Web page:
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The Future of Ideas is now Free (Lessig Blog)
After a productive and valuable conversation with my publisher, Random House, they've agreed to permit The Future of Ideas to be licensed under a Creative ...
www.lessig.org/ blog/ 2008/ 01/ the_future_of_ideas_is_now_fre_1.html

Mindjack - Feature - Lawrence Lessig and the Future of Ideas
Mindjack is an online magazine published twice-monthly. Issues are released on the 1st and 15th. News is updated daily
www.mindjack.com/ feature/ lessig.html

The Future of Ideas - Do Publishers Have Any? - practicesource.com ...
Practicesource, is a free legal news resource for lawyers, barristers and legal professionals in Australia and the Asia region
practicesource.com/ house-of-butter/ the-future-of-ideas-do-publishers-have-any.html

openp2p.com -- Lessig: The Future of Ideas
Richard Koman reviews The Future of Ideas, the latest book by Stanford University law professor Lawrence Lessig, who fears that Hollywood's tightening grip ...
openp2p.com/ pub/ a/ p2p/ 2001/ 12/ 21/ lessig.html

GBN: The Future of Ideas
The Future of Ideas is obviously not about biology. It is a compelling and sometimes frightening case that the physical infrastructure, the algorithms, ...
www.gbn.com/ BookClubSelectionDisplayServlet.srv?si=30820

Slashdot | The Future of Ideas
Lawrence Lessig's new book, The Future of Ideas: the fate of the commons in a connected world , is strongly related to his previous book, Code and Other ...
slashdot.org/ article.pl?sid=01/ 11/ 27/ 168247

The Future Of Ideas: The Fate of the Commons in a Connected World ...
The Future Of Ideas: The Fate of the Commons in a Connected World - Political booknotes: gofer broke - Review from Washington Monthly in News provided free ...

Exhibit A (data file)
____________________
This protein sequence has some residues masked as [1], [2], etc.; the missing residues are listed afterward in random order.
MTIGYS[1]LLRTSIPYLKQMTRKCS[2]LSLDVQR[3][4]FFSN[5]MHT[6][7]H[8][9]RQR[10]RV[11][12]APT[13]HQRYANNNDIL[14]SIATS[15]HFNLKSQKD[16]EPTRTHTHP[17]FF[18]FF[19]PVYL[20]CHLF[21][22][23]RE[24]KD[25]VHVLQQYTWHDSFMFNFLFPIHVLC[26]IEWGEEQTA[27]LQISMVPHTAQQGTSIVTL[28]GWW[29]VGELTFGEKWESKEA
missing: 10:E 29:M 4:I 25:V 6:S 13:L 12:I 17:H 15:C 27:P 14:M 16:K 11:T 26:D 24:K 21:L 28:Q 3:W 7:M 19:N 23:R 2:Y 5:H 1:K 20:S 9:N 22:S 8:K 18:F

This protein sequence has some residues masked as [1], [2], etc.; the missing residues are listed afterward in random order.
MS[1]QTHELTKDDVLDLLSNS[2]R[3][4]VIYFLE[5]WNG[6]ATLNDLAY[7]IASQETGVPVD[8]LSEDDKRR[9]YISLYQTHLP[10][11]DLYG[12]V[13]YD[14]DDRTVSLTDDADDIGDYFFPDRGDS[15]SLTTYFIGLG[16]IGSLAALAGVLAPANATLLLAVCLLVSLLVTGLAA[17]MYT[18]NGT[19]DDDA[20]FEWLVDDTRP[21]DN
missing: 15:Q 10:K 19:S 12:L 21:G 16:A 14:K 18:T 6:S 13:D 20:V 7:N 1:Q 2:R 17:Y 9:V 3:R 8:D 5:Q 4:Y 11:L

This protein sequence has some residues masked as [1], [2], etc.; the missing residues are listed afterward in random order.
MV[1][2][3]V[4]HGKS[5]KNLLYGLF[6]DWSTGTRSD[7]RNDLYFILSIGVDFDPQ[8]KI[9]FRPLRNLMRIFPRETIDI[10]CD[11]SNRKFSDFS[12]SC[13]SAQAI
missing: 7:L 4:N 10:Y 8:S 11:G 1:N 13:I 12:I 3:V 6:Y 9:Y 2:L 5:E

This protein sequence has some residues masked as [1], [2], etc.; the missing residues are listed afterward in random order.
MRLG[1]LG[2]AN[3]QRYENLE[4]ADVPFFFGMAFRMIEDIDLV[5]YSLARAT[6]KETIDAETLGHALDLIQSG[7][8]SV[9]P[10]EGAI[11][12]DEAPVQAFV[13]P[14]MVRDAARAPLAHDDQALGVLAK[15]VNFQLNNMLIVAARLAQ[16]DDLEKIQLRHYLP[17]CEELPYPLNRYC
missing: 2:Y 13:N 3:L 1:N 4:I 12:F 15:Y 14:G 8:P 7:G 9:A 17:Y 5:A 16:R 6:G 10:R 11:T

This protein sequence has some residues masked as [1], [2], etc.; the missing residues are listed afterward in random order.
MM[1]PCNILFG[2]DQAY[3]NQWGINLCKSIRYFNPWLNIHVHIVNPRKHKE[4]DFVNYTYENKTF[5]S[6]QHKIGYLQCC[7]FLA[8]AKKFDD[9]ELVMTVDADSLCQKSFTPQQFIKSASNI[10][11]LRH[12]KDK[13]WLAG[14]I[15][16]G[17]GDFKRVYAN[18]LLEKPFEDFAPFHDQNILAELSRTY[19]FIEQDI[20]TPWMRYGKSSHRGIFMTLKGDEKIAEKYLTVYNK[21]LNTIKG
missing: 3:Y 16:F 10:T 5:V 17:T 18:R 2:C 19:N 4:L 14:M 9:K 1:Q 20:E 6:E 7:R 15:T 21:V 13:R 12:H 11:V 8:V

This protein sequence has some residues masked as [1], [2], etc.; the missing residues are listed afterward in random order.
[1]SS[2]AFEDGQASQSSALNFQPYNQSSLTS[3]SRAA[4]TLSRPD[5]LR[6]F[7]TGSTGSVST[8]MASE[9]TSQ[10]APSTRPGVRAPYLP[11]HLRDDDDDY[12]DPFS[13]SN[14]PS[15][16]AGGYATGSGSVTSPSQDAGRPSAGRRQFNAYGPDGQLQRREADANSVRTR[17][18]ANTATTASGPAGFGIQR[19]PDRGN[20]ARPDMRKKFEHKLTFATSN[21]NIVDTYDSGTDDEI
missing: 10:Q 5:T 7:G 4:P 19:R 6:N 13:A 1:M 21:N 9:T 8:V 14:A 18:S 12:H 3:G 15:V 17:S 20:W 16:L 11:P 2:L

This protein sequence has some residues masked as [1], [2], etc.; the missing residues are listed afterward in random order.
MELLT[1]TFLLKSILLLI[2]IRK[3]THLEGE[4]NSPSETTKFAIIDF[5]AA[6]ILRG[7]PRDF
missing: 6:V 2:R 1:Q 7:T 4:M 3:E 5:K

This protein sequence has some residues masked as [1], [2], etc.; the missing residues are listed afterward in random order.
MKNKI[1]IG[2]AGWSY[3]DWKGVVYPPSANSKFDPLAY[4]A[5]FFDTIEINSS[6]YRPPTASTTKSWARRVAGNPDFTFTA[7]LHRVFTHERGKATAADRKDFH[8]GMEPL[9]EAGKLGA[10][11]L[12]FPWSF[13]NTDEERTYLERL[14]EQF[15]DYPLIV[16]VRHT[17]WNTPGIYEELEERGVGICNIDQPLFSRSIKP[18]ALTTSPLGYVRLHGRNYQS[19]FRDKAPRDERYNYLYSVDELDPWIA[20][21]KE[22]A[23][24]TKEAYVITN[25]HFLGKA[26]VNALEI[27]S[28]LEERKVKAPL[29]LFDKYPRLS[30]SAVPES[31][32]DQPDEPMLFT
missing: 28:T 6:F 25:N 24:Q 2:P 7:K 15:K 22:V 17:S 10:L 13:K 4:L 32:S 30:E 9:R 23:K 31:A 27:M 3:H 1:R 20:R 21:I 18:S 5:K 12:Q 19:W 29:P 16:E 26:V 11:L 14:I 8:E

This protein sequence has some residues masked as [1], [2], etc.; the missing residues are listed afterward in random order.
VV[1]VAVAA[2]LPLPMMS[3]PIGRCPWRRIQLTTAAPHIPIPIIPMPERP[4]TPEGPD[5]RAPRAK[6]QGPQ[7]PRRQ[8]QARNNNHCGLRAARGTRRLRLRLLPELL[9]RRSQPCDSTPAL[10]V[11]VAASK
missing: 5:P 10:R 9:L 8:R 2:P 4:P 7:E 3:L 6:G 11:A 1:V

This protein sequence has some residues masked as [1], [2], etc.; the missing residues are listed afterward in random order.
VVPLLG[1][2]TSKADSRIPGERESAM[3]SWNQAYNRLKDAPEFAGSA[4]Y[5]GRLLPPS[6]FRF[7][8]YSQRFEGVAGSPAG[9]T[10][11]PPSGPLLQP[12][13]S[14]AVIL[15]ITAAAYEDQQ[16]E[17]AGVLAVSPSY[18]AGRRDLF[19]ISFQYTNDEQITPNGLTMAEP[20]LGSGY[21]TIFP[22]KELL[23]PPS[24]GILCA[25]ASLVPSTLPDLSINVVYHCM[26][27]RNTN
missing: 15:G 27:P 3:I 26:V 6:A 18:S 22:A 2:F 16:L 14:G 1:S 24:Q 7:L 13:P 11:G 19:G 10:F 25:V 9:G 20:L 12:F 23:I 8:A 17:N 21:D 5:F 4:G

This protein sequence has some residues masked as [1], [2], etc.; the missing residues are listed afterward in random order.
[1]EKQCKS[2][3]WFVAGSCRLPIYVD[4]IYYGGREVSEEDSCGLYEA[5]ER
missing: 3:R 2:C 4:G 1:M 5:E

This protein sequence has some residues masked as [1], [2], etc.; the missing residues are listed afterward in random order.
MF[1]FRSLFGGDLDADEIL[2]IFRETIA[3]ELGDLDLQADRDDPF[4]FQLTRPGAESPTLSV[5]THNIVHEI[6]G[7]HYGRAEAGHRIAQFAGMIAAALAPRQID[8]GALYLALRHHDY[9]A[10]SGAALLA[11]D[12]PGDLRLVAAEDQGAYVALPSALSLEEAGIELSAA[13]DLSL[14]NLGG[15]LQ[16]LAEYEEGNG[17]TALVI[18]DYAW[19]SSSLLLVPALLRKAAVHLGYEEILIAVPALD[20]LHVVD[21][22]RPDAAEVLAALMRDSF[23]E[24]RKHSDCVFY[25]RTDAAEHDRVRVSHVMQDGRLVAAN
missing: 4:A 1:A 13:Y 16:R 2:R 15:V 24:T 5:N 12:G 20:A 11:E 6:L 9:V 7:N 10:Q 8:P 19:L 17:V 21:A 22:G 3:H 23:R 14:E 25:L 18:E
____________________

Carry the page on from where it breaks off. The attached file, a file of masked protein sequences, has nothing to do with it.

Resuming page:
findarticles.com/ p/ articles/ mi_m1316/ is_/ ai_80533158

Journal of Government Information : The Future of Ideas: The Fate ...
The Future of Ideas: The Fate of the Commons in a Connected World. Lawrence Lessig, Random House, New York, 2001, 320 pp, ISBN 0375505784 (hardcover), US$30 ...
linkinghub.elsevier.com/ retrieve/ pii/ S1352023703000492

The Future of Ideas: Blogs, Photos, Videos and more on Technorati
60 posts tagged The Future of Ideas. Subscribe. Posts; Blogs · Photos · Videos. search in. entire post, tags only. of blogs with ...
technorati.com/ tag/ The%20Future%20of%20Ideas

The Future of Ideas « Feed My Pet Brain
Some comments and notes from The Future of Ideas by Lessig. The book was a little different than I expected, dealing with the architecture of the Internet ...
futhermet.wordpress.com/ category/ the-future-of-ideas/

About the author (2001)

Lawrence Lessig is a professor at Stanford Law School and the founder of the Stanford Center for Internet and Society. The author of "The Future of Ideas and Code and Other Laws of Cyberspace," he is the chair of the Creative Commons project (www.creativecommons.org). A graduate of the University of Pennsylvania, Cambridge University, and Yale Law School, he has clerked for Judge Richard Posner of the U.S. 7th Circuit Court of Appeals and Judge Antonin Scalia of the U.S. Supreme Court.